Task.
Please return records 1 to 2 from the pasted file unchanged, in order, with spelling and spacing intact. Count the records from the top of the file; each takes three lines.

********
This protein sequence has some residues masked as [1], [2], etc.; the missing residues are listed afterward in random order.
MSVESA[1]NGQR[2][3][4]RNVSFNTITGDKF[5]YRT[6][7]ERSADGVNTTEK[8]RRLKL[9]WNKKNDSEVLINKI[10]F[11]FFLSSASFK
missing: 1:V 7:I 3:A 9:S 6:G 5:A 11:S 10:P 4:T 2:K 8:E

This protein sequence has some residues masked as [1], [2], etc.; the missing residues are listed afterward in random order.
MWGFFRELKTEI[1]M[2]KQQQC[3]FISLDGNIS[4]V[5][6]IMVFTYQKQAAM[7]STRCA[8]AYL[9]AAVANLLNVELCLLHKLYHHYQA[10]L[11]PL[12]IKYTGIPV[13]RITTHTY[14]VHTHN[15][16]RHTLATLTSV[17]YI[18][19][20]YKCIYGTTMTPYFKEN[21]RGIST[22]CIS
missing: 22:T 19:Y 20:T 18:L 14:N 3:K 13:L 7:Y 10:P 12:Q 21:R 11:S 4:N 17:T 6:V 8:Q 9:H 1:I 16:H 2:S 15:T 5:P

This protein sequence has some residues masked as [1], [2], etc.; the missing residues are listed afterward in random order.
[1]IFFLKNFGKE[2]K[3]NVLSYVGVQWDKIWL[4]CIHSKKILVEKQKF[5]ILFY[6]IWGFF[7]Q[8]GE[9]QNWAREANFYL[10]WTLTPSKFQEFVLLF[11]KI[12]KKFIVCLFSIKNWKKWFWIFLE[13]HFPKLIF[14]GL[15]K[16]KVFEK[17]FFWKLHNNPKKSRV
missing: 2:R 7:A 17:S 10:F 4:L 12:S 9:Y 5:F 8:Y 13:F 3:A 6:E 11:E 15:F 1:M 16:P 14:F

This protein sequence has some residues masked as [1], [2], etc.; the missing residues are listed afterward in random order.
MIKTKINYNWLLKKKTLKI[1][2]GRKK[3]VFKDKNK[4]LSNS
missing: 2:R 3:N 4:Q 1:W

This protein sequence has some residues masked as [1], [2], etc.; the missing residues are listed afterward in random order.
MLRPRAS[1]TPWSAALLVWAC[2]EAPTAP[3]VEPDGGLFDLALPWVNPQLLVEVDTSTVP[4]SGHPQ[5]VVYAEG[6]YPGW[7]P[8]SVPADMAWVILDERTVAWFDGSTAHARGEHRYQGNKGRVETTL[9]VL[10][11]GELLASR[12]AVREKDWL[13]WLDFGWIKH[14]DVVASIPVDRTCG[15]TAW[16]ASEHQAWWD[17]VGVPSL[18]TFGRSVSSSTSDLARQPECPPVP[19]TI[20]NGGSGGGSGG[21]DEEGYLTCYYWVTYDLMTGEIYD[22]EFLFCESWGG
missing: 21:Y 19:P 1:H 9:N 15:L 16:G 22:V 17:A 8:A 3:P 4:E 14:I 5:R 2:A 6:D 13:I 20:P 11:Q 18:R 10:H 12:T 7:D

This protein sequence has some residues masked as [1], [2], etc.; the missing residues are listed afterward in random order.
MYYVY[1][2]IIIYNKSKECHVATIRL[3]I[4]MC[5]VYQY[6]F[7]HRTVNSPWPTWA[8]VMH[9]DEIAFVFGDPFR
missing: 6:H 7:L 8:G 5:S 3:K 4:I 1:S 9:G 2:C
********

This protein sequence has some residues masked as [1], [2], etc.; the missing residues are listed afterward in random order.
MSVESA[1]NGQR[2][3][4]RNVSFNTITGDKF[5]YRT[6][7]ERSADGVNTTEK[8]RRLKL[9]WNKKNDSEVLINKI[10]F[11]FFLSSASFK
missing: 1:V 7:I 3:A 9:S 6:G 5:A 11:S 10:P 4:T 2:K 8:E

This protein sequence has some residues masked as [1], [2], etc.; the missing residues are listed afterward in random order.
MWGFFRELKTEI[1]M[2]KQQQC[3]FISLDGNIS[4]V[5][6]IMVFTYQKQAAM[7]STRCA[8]AYL[9]AAVANLLNVELCLLHKLYHHYQA[10]L[11]PL[12]IKYTGIPV[13]RITTHTY[14]VHTHN[15][16]RHTLATLTSV[17]YI[18][19][20]YKCIYGTTMTPYFKEN[21]RGIST[22]CIS
missing: 22:T 19:Y 20:T 18:L 14:N 3:K 13:L 7:Y 10:P 12:Q 21:R 11:S 4:N 17:T 6:V 8:Q 9:H 1:I 16:H 2:S 15:T 5:P